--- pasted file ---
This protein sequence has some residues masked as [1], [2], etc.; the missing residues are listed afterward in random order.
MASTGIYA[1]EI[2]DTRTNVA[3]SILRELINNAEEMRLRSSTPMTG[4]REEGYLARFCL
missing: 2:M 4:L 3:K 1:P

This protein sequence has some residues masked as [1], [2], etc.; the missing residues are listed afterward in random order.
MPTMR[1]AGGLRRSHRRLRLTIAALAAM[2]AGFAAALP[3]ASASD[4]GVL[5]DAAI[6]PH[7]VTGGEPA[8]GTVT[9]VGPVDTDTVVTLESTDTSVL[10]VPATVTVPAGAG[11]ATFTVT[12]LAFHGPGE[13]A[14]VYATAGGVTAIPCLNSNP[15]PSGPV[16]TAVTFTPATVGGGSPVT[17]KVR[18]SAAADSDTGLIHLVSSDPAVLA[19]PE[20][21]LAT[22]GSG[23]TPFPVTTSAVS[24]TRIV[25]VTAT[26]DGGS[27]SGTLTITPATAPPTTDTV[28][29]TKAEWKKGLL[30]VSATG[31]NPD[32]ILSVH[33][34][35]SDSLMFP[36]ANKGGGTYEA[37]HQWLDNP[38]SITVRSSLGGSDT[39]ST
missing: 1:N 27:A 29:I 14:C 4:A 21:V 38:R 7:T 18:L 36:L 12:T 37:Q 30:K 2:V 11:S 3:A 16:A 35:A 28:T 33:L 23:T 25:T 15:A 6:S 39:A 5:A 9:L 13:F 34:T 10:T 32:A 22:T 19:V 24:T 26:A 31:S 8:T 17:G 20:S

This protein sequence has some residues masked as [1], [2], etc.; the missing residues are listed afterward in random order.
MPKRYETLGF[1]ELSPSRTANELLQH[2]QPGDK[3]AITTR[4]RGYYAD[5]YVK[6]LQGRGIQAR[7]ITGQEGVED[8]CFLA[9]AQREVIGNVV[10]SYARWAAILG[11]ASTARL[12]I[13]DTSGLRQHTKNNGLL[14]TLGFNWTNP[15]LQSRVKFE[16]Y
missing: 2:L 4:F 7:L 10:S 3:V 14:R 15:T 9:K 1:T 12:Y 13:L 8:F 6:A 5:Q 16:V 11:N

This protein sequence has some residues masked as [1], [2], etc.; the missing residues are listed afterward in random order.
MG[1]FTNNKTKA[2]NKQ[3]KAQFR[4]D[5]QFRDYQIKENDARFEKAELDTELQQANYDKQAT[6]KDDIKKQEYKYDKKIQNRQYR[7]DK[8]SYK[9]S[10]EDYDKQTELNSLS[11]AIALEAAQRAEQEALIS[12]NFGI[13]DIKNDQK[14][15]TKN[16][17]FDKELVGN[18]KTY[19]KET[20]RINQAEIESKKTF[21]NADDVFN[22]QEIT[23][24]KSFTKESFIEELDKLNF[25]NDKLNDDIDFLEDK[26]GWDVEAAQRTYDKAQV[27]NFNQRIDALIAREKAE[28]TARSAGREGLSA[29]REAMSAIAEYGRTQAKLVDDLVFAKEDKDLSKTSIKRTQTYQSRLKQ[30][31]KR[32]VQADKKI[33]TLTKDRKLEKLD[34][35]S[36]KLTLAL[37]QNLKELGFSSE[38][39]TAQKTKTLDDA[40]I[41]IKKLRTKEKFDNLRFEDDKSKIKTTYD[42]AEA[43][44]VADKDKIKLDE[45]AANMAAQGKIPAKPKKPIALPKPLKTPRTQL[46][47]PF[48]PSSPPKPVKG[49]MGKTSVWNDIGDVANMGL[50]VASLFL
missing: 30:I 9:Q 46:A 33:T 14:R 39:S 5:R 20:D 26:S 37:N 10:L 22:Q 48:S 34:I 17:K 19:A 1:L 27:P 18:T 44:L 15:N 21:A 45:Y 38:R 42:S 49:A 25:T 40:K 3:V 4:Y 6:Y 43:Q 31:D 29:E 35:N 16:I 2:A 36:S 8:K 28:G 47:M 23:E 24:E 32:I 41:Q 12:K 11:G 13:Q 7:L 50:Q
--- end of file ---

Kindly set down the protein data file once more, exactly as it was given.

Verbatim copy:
This protein sequence has some residues masked as [1], [2], etc.; the missing residues are listed afterward in random order.
MASTGIYA[1]EI[2]DTRTNVA[3]SILRELINNAEEMRLRSSTPMTG[4]REEGYLARFCL
missing: 2:M 4:L 3:K 1:P

This protein sequence has some residues masked as [1], [2], etc.; the missing residues are listed afterward in random order.
MPTMR[1]AGGLRRSHRRLRLTIAALAAM[2]AGFAAALP[3]ASASD[4]GVL[5]DAAI[6]PH[7]VTGGEPA[8]GTVT[9]VGPVDTDTVVTLESTDTSVL[10]VPATVTVPAGAG[11]ATFTVT[12]LAFHGPGE[13]A[14]VYATAGGVTAIPCLNSNP[15]PSGPV[16]TAVTFTPATVGGGSPVT[17]KVR[18]SAAADSDTGLIHLVSSDPAVLA[19]PE[20][21]LAT[22]GSG[23]TPFPVTTSAVS[24]TRIV[25]VTAT[26]DGGS[27]SGTLTITPATAPPTTDTV[28][29]TKAEWKKGLL[30]VSATG[31]NPD[32]ILSVH[33][34][35]SDSLMFP[36]ANKGGGTYEA[37]HQWLDNP[38]SITVRSSLGGSDT[39]ST
missing: 1:N 27:A 29:I 14:C 4:A 21:V 38:R 7:T 18:L 36:L 12:T 37:Q 30:K 2:V 11:S 3:A 16:A 35:A 28:T 33:L 23:T 25:T 15:A 6:S 39:A 5:A 9:L 13:F 34:T 10:T 32:A 22:T 19:V 24:T 26:A 31:S 8:T 17:G 20:S

This protein sequence has some residues masked as [1], [2], etc.; the missing residues are listed afterward in random order.
MPKRYETLGF[1]ELSPSRTANELLQH[2]QPGDK[3]AITTR[4]RGYYAD[5]YVK[6]LQGRGIQAR[7]ITGQEGVED[8]CFLA[9]AQREVIGNVV[10]SYARWAAILG[11]ASTARL[12]I[13]DTSGLRQHTKNNGLL[14]TLGFNWTNP[15]LQSRVKFE[16]Y
missing: 2:L 4:F 7:L 10:S 3:V 14:R 15:T 9:K 1:T 12:Y 13:L 8:F 6:A 5:Q 16:V 11:N

This protein sequence has some residues masked as [1], [2], etc.; the missing residues are listed afterward in random order.
MG[1]FTNNKTKA[2]NKQ[3]KAQFR[4]D[5]QFRDYQIKENDARFEKAELDTELQQANYDKQAT[6]KDDIKKQEYKYDKKIQNRQYR[7]DK[8]SYK[9]S[10]EDYDKQTELNSLS[11]AIALEAAQRAEQEALIS[12]NFGI[13]DIKNDQK[14][15]TKN[16][17]FDKELVGN[18]KTY[19]KET[20]RINQAEIESKKTF[21]NADDVFN[22]QEIT[23][24]KSFTKESFIEELDKLNF[25]NDKLNDDIDFLEDK[26]GWDVEAAQRTYDKAQV[27]NFNQRIDALIAREKAE[28]TARSAGREGLSA[29]REAMSAIAEYGRTQAKLVDDLVFAKEDKDLSKTSIKRTQTYQSRLKQ[30][31]KR[32]VQADKKI[33]TLTKDRKLEKLD[34][35]S[36]KLTLAL[37]QNLKELGFSSE[38][39]TAQKTKTLDDA[40]I[41]IKKLRTKEKFDNLRFEDDKSKIKTTYD[42]AEA[43][44]VADKDKIKLDE[45]AANMAAQGKIPAKPKKPIALPKPLKTPRTQL[46][47]PF[48]PSSPPKPVKG[49]MGKTSVWNDIGDVANMGL[50]VASLFL
missing: 30:I 9:Q 46:A 33:T 14:R 39:S 5:R 20:D 26:S 37:N 10:L 22:Q 48:S 34:I 17:K 19:A 1:L 27:P 18:T 44:L 15:N 21:A 45:Y 38:R 42:S 49:A 25:T 40:K 3:V 4:Y 6:Y 43:Q 31:D 29:E 35:N 16:I 2:A 36:S 8:K 28:G 47:M 23:E 24:E 32:I 41:Q 12:K 11:G 13:Q 7:L 50:Q